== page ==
Jack Thompson, the miller, and Carlton took Mr. Dutton to look over the Fayette county land again, and he and the Joneses decided to settle here. So they went to Sand Prairie and bought provisions, a wagon, ploy, pitchfork, hoe and scythe, also three yoke of oxen, and started for the prairie, stopping at Elkader to buy a little lumber, and arrived at the place September 11, 1848. They set up forks and with the lumber made a shanty, thatching the roof. They discovered a number of bee trees and lived on "slapjacks" and honey. They cut hay and stacked it and Jones, who had been west before, said they ought to burn around the cabin. They tried this and the wind changed and burned the shanty down and also burned the haystacks. They hauled logs and built another shanty. On November 2d and 3d eighteen inches of snow fell and the snow stayed on until April. They had no shelter for the oxen and turned them out for exercise. Jones started after the oxen one night and never got back until morning. Dutton started out the next morning, hunted them all day, and returned without cattle, but with frozen feet. He went on his hands and knees for two weeks and did not entirely recover until 1896. Henry Smith's boys found the cattle about a week later and returned them. One went past the yard and on to Elgin. Once during the winter Henry Jones went to Old Mission to buy corn, and afterwards Mr. Dutton took the oxen and home-made sled and went after corn. The other Jones was then in Clayton county. There was a man near who had hay, so they took the cattle there, where two of them starved to death. January 1st Mr. Downey, who lived where the breaking was, came to cut logs, stopped over night with the boys and left a barrel of flour. In the spring Mr. Dutton broke ten acres on his claim and put in winter wheat. The crop was a failure, but they cut it and threshed with a traveling thresher. One day he was hunting bee trees and found Dutton's cave, in which he killed eighteen rattlesnakes.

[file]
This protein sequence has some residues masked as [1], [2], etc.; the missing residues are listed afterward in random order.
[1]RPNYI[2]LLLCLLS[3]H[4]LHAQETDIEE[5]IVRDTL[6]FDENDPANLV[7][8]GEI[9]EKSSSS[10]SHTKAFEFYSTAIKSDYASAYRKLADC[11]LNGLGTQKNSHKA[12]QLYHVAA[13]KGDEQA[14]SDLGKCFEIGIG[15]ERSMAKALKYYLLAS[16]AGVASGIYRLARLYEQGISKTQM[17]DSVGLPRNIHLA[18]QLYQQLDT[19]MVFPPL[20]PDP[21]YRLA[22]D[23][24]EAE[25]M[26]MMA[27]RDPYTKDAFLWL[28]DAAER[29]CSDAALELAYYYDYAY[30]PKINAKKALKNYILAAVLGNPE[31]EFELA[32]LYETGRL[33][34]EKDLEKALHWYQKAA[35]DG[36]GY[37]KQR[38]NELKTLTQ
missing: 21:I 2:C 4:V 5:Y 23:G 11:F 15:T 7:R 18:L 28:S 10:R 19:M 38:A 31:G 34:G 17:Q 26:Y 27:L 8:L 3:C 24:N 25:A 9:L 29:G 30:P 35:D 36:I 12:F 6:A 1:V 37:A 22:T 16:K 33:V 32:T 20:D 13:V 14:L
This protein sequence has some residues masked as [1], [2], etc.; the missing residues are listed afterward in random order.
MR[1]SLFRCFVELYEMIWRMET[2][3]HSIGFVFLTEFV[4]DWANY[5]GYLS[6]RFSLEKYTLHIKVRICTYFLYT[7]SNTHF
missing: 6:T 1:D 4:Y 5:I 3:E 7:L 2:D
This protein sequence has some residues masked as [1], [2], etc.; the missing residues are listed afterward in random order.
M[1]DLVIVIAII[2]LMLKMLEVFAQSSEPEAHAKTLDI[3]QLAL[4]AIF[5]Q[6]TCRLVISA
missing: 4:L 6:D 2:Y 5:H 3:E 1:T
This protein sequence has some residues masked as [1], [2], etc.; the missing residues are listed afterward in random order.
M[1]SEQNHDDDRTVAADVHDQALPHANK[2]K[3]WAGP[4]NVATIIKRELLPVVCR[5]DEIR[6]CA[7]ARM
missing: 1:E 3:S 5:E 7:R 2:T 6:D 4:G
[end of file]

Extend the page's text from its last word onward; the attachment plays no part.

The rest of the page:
In the fall of 1849 he returned to Steuben county, New York, and married Malinda A. Hawley, returning to Iowa the next May. He farmed with Henry Jones that summer and then dissolved partnership. Jones was afterwards county surveyor. Mr. Dutton had settled in section 3, on a three hundred and twenty-acre claim, but a friend entered part of it and he lost it. He got one hundred and twenty-five acres and forty acres school section. That fall he went to Dubuque and got a land warrant on the eighty-five acres north of his claim. This was in timber and he cleared it. He had traded the school land for the building of a house in 1858. He lived here until he came to West Union in 1896. While on the farm he raised a great many hogs, first raising Chester Whites, later changing to Poland-Chinas. In 1853 he had bad luck. He had bought a team of horses and put them on a threshing machine; the thunder scared them, and one of them ran his foot under the tumbling rods and broke his leg. At this time he had one cow and had raised a calf to be two years, when it died, probably killed by lightning.

Mr. Dutton is the father of the following children by his first wife, who died October 1, 1868: Lily F., born May 5, 1851; Carrie H., now Mrs. Hackett, born December 1855; and Elsie Mabel, deceased, born June 1857. Mr. Dutton was married on October 5, 1881, to Mrs. Christ Verity, who was Sarah Ann Preston. Mrs. Dutton is a Methodist, while Mr. Dutton is a Christian in belief; he helped organize the Baptist church of West Union in 1852, and took an active part in church work for some time. He voted for Fremont and has since been a member of Fremont's party. His first vote would have been cast for Taylor in 1848, but he was snowed up and could not go to the polls. Mr. Dutton is one of the oldest men now living in the county and his experiences in the times when the country was new are extremely interesting. He is a splendid example of the type of men who conquered the wild country and made it the productive region that it is now."


~transcribed for the Fayette Co IAGenWeb Project by Georgianna Gray